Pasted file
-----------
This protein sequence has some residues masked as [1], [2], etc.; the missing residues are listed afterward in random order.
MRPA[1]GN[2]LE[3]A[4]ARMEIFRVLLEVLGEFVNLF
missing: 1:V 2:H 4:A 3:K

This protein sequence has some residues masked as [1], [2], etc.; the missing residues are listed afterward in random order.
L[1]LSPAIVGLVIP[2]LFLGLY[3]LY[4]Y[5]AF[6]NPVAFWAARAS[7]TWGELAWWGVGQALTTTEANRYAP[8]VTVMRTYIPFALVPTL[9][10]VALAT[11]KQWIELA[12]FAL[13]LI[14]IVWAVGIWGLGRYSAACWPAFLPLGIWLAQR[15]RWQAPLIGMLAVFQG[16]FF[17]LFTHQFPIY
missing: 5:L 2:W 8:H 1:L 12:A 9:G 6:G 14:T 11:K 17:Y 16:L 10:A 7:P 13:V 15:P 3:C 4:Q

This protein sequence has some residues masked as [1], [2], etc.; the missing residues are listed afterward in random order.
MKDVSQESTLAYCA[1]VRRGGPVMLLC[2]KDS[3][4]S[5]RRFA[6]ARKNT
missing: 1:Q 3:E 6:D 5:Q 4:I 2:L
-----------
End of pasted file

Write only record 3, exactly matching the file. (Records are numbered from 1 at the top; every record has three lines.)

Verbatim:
This protein sequence has some residues masked as [1], [2], etc.; the missing residues are listed afterward in random order.
MKDVSQESTLAYCA[1]VRRGGPVMLLC[2]KDS[3][4]S[5]RRFA[6]ARKNT
missing: 1:Q 3:E 6:D 5:Q 4:I 2:L